Learn by doing — and closing the skills gap

“The things we have to learn before we can do them, we learn by doing them.”

I wish, dear readers, I could take credit for saying that — and for saying it that well. Alas, it took Aristotle to do that. So let’s just settle for applying a lesson learned from this.

I also wish more employers would not only get it but start to live by it.

In 1911, Frederick Taylor published a pioneering work: “The Principles of Scientific Management.” The repetitive, mundane nature of most jobs, he said, did not require workers to do something we consider critically important today: think.

As tasks were broken down into basic components, behaviors were standardized, and flexibility and decision-making were eliminated, employees more closely resembled machines than human beings. This, of course, made personnel management an easy thing.

And that made sense, as more than 80 percent of the labor force needed no more skills than what they were taught to do and to repeat. Bluntly, your body was required at work; your mind was not. To be employable, you needed to show up, do the one thing you were hired to do and keep doing it. Period.

Jump ahead 100 years plus a few, and it’s another story altogether. Employability should depend on continually learning and developing new skills, creatively solving problems and showing an interest in and a capacity to learn things outside your job’s realm. You’re as likely to be hired for what you’re capable of learning as you are for what you already know.

Well, almost. It’s certainly the case with progressive, creative companies, but here’s the rub. Almost every company views itself as progressive and creative. Most of them even have that listed as one of their core values and/or practices. But when it comes to proving that, all bets are off. Most are not even close.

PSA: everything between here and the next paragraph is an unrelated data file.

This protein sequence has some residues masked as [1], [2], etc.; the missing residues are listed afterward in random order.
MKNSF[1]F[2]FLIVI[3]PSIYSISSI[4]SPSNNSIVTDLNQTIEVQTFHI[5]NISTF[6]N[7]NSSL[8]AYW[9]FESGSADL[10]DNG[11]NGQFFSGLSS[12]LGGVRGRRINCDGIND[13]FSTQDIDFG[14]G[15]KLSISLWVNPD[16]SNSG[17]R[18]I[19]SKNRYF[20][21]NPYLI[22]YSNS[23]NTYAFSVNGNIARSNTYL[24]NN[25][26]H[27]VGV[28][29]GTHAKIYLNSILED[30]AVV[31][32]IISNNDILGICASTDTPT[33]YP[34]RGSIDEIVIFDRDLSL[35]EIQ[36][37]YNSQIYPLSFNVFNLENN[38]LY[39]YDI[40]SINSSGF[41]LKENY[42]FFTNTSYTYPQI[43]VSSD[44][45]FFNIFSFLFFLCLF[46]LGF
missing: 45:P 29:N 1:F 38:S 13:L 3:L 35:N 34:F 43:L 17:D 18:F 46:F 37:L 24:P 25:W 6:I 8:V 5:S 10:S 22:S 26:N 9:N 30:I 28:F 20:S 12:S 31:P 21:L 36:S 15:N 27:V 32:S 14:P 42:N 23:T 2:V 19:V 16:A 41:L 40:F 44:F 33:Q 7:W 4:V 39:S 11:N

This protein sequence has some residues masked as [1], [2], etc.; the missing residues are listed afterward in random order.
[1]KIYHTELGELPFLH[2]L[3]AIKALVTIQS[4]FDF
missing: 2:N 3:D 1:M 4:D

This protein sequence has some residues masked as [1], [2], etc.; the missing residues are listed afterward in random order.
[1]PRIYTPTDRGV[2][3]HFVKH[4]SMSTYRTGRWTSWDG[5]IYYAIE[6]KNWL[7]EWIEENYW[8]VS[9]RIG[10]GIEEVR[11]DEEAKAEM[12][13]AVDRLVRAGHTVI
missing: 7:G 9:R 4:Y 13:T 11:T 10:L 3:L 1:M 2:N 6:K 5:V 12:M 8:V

As Albert Einstein playfully observed, “In theory, theory and practice are the same; in practice, they are not.” Saying something and doing it are not the same.

So that brings us to today’s theme. If, in theory, your employability depends on your ability to think and learn, you’d figure that employers would be a little more willing to hire you even if you don’t have all the skills they need. You’d think they’d be willing to share the learning curve with you — just a little — because you show an ability to learn and grow. Right?

But overwhelmingly, employers are demonstrating the opposite. Why, if you think about it, are there more than 6.1 million open jobs (jobs that employers would fill immediately if they found a candidate with all the requisite skills) when there are only 6.8 million unemployed?

Those two numbers have never, as long as the Bureau of Labor Statistics has been measuring them, been so close. It’s more than ridiculous.

So if employers are saying one thing while doing another, what does that tell you? First, employers are putting the burden on you to close the skills gap. It’s your job, in their eyes, to bring everything to the table; they’re not moving the table.

While that’s stubborn and short-sighted, and will put some companies behind the eight ball if they keep it up too long, it does force you to engage in that self-directed learning and professional development that you’ve known all along is the right thing to do. OK, fine. Do it.

Second, you want to demonstrate — in your resume, LinkedIn profile and interviews — that your “learnability” factor is high: off-the-charts high, hopefully. Because, one by one, employers are starting to figure out that their stubbornness is costing them, and that their insistence on hiring already proven skill sets will go just so far — until the well runs dry and until they find themselves at a different well, but too late because it, too, has already run dry.

The skills gap is well-recognized, and no matter what an employer’s position, continuing education is always a good thing. In 1970, Alvin Toffler wrote “Future Shock,” a book so far ahead of its time that it still is.

In it, he said, “The illiterate of the 21st century will not be those who cannot read and write, but those who cannot learn, unlearn and relearn.” Spot on! Still is.

So it comes down to two things. While you want to be recognized as someone who can learn by doing, you still need to show up with all the new skill sets you can piece together.

Career coach and corporate adviser Eli Amdur has been authoring his weekly “Career Coach” column since 2003 and is the author of his acclaimed career advice book, “It’s Not So Far From Here to There: The thinking person’s guide to well-managed career.” Adjunct professor of two graduate-level leadership courses at Fairleigh Dickinson University in New Jersey, he also is active on the speaker circuit, delivering presentations on today’s critical employment and leadership issues. Visit his website at www.amdurcoaching.com.

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